Either encase the server and filter the air going into the case or move the damn server.
Anybody who can't work this out has no business looking after servers.
This was part of our risk assessment, which went roughly thus (I'm paraphrasing):
a) Encase and filter /entire 42u rack/ - Approx £2k, delay project start by two days
b) move server: requiring new, temporary, (exposed and vulnerable) fibre laid from current location to new location that's not under refurb or occupied (only suitable area was an unused bathroom, no mains power) Cost unconfirmed.
c) If firewall fails replace with spare unit in storage that has same image on it.
Guess which one we did.
When did you last clean your mobile phone, your coffee maker, your washing machine, your tape recorder, your watch, your vacuum cleaner, your television, your set-top box, your playstation, your Xbox, your electrical toot brush, your bank account, your ...
Suppose there is simply something rotten in how computers are made.
"When did you last clean your mobile phone, your coffee maker, your washing machine, your tape recorder, your watch, your vacuum cleaner, your television, your set-top box, your playstation, your Xbox, your electrical toot brush, your bank account, your ... "
I keep all my kit maintained. Life's easier that way.
"Suppose there is simply something rotten in how computers are made."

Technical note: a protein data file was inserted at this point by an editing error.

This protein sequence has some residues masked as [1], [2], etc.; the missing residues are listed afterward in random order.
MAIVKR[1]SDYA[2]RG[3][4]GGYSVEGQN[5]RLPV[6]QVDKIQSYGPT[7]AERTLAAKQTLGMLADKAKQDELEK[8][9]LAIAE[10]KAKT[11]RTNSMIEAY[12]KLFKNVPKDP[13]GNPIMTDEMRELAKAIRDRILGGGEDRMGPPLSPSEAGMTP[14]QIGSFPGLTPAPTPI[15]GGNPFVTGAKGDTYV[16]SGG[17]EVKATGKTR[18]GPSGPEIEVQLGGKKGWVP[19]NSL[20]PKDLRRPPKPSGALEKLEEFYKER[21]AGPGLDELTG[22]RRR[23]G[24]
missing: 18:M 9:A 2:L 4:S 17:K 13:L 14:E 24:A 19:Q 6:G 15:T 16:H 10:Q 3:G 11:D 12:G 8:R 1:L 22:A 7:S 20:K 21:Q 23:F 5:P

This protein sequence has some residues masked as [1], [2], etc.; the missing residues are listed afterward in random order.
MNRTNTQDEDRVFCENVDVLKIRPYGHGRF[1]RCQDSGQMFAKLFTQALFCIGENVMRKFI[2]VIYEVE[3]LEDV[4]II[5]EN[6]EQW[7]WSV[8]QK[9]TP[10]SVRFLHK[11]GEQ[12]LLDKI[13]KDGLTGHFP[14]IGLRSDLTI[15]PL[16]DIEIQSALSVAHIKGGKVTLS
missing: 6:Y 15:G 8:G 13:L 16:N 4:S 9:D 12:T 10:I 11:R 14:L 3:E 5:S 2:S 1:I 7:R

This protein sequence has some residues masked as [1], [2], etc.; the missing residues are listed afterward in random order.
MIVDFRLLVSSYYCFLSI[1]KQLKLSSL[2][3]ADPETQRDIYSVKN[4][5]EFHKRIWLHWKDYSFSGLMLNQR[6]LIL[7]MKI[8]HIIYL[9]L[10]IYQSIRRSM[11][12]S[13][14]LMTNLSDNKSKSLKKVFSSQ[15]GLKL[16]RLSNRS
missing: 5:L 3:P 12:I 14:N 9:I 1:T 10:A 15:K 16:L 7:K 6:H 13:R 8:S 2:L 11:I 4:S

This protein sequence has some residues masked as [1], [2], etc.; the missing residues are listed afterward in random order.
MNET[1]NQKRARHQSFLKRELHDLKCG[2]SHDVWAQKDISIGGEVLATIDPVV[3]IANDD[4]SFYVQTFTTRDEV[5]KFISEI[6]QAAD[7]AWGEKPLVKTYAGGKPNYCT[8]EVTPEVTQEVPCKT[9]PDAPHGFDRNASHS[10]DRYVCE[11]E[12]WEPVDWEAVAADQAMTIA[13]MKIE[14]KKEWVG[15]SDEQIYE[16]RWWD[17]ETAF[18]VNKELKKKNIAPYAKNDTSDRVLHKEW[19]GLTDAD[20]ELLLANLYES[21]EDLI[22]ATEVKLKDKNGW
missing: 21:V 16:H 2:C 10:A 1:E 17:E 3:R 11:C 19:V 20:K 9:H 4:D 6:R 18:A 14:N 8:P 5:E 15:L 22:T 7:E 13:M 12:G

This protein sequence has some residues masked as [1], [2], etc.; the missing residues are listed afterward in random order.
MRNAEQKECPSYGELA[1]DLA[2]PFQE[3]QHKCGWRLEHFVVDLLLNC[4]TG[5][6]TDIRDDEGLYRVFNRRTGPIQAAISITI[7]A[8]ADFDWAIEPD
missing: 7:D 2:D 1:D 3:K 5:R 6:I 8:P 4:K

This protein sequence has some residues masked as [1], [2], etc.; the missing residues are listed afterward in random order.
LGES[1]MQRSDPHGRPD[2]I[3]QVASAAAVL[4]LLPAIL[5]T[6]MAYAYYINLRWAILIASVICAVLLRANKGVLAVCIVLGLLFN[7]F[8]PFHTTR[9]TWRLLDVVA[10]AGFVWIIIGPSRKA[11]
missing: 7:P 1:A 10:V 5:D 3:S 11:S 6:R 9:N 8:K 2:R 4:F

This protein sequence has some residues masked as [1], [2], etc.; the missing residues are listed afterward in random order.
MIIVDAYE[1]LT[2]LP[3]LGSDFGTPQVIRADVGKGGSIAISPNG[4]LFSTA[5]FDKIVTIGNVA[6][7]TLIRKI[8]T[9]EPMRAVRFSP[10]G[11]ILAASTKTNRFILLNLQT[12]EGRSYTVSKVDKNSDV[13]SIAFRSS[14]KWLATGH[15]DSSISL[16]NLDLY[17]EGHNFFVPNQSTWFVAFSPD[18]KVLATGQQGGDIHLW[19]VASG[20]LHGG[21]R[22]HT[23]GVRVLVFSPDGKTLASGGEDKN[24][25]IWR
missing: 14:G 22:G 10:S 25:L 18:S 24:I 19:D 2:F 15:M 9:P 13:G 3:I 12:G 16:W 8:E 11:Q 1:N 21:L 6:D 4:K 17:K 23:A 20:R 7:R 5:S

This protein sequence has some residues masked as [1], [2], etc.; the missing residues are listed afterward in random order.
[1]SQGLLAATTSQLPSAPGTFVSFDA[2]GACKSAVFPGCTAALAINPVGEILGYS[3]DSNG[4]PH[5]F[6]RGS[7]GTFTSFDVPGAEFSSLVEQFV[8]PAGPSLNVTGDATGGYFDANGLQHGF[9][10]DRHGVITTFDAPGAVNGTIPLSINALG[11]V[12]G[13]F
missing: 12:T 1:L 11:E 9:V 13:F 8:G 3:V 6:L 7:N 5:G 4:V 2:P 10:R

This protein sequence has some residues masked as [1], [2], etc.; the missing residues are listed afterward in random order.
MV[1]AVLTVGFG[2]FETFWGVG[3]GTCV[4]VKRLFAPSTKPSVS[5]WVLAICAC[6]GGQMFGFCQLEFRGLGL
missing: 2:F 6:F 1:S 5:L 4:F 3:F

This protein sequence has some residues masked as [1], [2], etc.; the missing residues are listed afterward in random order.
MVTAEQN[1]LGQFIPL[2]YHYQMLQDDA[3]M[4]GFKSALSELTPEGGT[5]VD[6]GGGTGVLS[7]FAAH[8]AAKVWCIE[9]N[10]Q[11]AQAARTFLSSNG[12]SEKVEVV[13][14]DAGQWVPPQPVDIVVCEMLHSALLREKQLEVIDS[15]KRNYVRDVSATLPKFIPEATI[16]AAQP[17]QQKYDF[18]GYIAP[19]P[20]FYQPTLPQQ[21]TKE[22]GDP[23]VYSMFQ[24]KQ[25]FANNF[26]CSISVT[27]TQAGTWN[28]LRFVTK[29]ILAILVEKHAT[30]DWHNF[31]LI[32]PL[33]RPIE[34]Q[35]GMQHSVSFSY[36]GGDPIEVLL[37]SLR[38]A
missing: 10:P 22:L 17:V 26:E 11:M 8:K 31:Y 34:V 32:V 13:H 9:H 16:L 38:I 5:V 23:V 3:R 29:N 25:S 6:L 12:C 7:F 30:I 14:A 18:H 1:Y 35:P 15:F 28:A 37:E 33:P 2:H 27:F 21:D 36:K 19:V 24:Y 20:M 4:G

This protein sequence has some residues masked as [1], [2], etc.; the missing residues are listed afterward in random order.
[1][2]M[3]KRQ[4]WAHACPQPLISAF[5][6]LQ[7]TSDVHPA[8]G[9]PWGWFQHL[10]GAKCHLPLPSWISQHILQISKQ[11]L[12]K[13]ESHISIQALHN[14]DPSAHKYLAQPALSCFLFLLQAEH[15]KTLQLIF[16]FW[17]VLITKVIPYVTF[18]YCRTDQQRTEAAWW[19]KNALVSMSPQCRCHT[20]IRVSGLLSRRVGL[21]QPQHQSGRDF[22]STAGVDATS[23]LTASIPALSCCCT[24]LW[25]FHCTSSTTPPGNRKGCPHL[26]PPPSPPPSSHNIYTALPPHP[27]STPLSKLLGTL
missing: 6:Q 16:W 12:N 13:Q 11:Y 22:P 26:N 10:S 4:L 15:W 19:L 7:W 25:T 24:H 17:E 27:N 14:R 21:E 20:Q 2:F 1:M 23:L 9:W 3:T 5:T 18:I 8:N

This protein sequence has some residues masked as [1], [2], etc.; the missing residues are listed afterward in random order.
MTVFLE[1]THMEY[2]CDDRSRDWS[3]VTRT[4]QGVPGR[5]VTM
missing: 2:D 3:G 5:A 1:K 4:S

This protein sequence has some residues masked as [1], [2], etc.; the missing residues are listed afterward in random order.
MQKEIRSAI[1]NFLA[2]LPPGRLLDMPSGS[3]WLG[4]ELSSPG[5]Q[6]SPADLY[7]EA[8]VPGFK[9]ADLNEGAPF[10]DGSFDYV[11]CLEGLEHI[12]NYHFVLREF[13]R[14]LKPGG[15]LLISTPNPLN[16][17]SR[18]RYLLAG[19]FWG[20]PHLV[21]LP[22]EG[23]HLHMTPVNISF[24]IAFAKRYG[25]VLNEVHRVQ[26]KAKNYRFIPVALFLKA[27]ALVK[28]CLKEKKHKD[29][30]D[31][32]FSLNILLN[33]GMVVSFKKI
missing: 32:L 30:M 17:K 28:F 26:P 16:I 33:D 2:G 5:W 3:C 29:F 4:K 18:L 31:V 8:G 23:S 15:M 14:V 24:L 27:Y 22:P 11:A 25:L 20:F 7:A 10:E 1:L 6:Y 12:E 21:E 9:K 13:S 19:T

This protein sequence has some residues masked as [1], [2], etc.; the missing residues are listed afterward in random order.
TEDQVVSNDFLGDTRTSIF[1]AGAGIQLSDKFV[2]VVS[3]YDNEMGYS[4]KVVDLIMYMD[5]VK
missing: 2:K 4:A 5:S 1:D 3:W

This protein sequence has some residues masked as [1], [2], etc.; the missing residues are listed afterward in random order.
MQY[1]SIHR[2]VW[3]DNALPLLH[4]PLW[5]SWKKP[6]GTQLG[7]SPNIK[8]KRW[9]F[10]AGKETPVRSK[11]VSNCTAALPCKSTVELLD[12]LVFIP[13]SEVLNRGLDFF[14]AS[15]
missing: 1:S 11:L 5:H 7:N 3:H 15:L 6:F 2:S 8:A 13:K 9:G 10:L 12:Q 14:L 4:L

Disagree. It's in the way humans are made. Lazy bastards, the lot of us. Some of us have learned over time that routine maintenance is the easy way out.
I might have been in this game too long, but most of those PCs I wouldn't have even bothered taking pictures of!
Plus, the 486dx2 and the PIII should be excluded as they're clearly not in use.
I replaced a computer just last month and asked the customer whether they wanted the 8 legged inhabitant transferring to the new PC! They declined.
And I agree with the comment about laptops - they definitely seem to be the worst culprits these days. We regularly do before-and-after pictures in order to shame the customer into being more selective in where they use it!
... towards creating Cybernetic Overlords, first all the computers around the world begin collecting as much organic matter as they can until the formula for growing Arnold Schwarzenegger is discovered in a small machine somewhere in southern california. Before we know it, we'll all be killed!
Cleaning your machine regularly is important.
About a decade ago I was working as a field tech for a Dell warranty service provider in Canada.
I got sent to a flower shop to find out why their machine was running so slowly and shutting down all the time.
Now, I'm used to dirty machines, but this one was worse than anything I'd seen or heard about.
I get to the shop and am shown into the back where they make the flower arrangements and do all the cuttings. The pc looks dusty from the outside, like everything else in the backroom, but nothing could prepare me for what was inside.
I removed the top cover on this first gen Pentium (you know, the cases where top and sides are one piece), and inside it was packed solid with dust. Not loose, floating dust, more like a dust brick that filled every inch of space in the machine.
I pulled it out in chunks. Cleaned it and replaced the fans. It's a miracle the thing would function!